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ORIE marks Bruce Turnbull’s retirement with a symposium and dinner
“Turnbull TakeOff!” honors ORIE’s 1971 PhD graduate and professor for 40 years
Distinguished academic and industry statisticians spoke at a symposium celebrating the retirement of Professor Bruce Turnbull, PhD ’71. They joined colleagues, students, family and friends at a barbeque, catered by Syracuse favorite Dinosaur Barbeque, at Cornell’s A.D. White House afterwards.
The gathering included the presentation of a slide show featuring Turnbull (at left as an assistant professor), family (at right: Turnbull, Seneca and Dougal), and colleagues over the years.
Turnbull, who first came to Cornell as a graduate student following a B.A. in mathematics from Cambridge University, has worked on a wide variety of statistical applications in energy, epidemiology, medicine, engineering, manufacturing and toxicology. His Cornell dissertation, under the direction of former ORIE Professors Howard M. Taylor III and the late Robert E. Bechhofer, is titled Bounds and Optimal Strategies for Stochastic Systems. Taylor (left), who has retired from the University of Delaware, attended the event.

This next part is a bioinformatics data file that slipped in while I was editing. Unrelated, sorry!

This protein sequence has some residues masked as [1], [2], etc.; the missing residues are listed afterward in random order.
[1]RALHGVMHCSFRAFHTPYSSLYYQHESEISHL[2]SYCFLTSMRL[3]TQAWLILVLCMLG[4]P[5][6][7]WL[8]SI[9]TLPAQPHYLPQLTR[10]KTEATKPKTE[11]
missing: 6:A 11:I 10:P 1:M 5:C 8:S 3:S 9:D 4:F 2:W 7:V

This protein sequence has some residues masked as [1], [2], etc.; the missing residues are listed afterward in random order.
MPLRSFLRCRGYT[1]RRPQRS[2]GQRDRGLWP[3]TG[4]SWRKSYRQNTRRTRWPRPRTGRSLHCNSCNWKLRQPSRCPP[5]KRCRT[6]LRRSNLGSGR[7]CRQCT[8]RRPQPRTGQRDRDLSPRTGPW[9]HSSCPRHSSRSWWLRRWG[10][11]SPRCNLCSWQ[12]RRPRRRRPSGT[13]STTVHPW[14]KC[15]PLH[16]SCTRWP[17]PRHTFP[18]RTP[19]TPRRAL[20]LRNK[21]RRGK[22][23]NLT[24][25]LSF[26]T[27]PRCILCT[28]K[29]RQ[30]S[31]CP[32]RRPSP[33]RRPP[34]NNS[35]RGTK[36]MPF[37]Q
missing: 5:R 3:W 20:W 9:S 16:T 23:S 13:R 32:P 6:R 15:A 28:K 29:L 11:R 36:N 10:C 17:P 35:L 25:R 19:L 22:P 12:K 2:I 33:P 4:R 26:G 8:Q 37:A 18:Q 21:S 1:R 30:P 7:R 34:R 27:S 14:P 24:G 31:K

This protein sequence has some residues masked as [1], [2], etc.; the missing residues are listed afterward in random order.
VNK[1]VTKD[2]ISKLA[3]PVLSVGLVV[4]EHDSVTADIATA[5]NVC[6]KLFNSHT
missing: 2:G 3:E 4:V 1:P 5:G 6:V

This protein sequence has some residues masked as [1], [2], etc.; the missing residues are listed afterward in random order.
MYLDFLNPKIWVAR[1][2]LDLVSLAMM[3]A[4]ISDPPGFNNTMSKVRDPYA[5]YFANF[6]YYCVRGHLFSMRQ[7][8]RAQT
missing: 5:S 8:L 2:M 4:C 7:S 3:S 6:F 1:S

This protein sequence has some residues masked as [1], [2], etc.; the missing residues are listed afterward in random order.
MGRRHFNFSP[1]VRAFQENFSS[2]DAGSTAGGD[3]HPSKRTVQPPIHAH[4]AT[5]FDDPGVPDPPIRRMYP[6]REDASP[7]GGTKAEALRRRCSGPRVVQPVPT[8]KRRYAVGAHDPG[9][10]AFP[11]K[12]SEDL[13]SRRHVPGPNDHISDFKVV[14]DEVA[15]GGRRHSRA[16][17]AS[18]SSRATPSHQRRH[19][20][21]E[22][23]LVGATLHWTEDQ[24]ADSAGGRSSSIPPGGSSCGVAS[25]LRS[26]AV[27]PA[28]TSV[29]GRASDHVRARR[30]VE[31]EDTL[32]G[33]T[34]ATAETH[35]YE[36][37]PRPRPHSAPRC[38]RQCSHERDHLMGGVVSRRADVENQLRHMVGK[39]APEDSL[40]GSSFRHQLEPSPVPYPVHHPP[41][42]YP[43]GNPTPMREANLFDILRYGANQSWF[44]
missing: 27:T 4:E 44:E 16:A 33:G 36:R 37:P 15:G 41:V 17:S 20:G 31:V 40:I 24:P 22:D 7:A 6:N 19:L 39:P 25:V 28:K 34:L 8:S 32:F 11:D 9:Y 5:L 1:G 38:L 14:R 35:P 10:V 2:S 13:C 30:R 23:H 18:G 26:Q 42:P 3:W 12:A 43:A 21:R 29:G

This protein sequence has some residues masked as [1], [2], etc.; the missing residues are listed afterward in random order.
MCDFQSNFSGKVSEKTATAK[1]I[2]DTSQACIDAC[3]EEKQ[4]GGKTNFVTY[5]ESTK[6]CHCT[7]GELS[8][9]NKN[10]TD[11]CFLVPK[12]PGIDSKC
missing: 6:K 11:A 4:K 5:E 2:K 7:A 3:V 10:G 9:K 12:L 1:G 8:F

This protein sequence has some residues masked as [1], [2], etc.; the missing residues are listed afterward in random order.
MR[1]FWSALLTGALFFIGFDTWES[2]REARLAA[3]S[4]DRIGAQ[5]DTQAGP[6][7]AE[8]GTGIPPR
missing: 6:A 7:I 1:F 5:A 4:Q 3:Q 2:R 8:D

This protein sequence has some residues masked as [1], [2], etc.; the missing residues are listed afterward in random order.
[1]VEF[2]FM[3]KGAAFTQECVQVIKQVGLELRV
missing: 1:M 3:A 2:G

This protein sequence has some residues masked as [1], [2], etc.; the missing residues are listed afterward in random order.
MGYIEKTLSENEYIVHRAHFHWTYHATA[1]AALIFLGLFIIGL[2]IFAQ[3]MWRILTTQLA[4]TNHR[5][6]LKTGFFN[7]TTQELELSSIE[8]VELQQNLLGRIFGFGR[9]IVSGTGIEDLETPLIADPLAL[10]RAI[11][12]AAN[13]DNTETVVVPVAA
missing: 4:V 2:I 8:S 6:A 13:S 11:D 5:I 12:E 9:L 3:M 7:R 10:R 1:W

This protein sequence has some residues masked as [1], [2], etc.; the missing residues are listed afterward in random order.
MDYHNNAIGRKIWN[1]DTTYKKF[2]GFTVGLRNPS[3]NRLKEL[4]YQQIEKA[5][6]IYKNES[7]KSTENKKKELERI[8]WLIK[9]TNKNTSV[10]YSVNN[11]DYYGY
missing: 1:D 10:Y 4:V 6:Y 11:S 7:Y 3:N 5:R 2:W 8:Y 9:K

Turnbull joined the Cornell faculty in 1976 following positions at Stanford and Oxford. At the beginning of this century he served as the first chair of the newly formed Department of Statistical Science and is retiring as a professor in both ORIE and that department.
Taylor recalled that there had been efforts to form a university-wide statistics unit in the late 196’s, when he was on the ORIE faculty, but there was much resistance to such a move at that time. “At Bruce’s retirement,” he said, “I was amazed at what he had achieved in terms of statistics at Cornell, where a university-wide Department now exists. What an achievement! Bruce can get things done – I think part of it is that he is a good listener.”